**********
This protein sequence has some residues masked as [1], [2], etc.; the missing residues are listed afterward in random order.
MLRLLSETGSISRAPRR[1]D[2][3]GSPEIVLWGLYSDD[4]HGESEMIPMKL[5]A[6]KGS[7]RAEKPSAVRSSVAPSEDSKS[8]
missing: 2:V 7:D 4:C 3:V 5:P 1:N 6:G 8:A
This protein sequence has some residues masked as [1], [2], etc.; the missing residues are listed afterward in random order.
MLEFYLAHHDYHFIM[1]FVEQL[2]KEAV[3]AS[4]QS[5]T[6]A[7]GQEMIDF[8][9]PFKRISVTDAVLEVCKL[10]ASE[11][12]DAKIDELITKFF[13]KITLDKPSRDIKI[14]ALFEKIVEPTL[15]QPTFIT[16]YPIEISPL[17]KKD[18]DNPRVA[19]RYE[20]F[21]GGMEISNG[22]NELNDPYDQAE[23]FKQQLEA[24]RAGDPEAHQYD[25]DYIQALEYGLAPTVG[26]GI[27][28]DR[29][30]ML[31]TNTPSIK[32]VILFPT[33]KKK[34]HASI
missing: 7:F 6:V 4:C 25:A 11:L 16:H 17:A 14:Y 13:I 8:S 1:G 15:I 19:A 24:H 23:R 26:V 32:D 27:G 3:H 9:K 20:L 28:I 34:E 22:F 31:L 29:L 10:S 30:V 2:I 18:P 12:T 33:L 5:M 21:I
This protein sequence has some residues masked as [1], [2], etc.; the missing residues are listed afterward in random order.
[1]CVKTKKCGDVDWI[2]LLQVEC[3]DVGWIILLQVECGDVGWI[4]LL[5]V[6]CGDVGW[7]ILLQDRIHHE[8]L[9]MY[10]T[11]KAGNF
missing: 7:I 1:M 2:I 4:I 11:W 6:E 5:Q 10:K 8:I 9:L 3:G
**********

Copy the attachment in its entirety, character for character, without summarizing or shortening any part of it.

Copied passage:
This protein sequence has some residues masked as [1], [2], etc.; the missing residues are listed afterward in random order.
MLRLLSETGSISRAPRR[1]D[2][3]GSPEIVLWGLYSDD[4]HGESEMIPMKL[5]A[6]KGS[7]RAEKPSAVRSSVAPSEDSKS[8]
missing: 2:V 7:D 4:C 3:V 5:P 1:N 6:G 8:A
This protein sequence has some residues masked as [1], [2], etc.; the missing residues are listed afterward in random order.
MLEFYLAHHDYHFIM[1]FVEQL[2]KEAV[3]AS[4]QS[5]T[6]A[7]GQEMIDF[8][9]PFKRISVTDAVLEVCKL[10]ASE[11][12]DAKIDELITKFF[13]KITLDKPSRDIKI[14]ALFEKIVEPTL[15]QPTFIT[16]YPIEISPL[17]KKD[18]DNPRVA[19]RYE[20]F[21]GGMEISNG[22]NELNDPYDQAE[23]FKQQLEA[24]RAGDPEAHQYD[25]DYIQALEYGLAPTVG[26]GI[27][28]DR[29][30]ML[31]TNTPSIK[32]VILFPT[33]KKK[34]HASI
missing: 7:F 6:V 4:C 25:A 11:L 16:H 17:A 14:Y 13:I 8:S 1:G 15:I 19:A 24:H 23:R 26:V 32:D 27:G 3:H 9:K 20:L 28:I 34:E 22:F 31:L 29:L 10:S 30:V 2:I 18:P 12:T 33:L 5:M 21:I
This protein sequence has some residues masked as [1], [2], etc.; the missing residues are listed afterward in random order.
[1]CVKTKKCGDVDWI[2]LLQVEC[3]DVGWIILLQVECGDVGWI[4]LL[5]V[6]CGDVGW[7]ILLQDRIHHE[8]L[9]MY[10]T[11]KAGNF
missing: 7:I 1:M 2:I 4:I 11:W 6:E 5:Q 10:K 8:I 9:L 3:G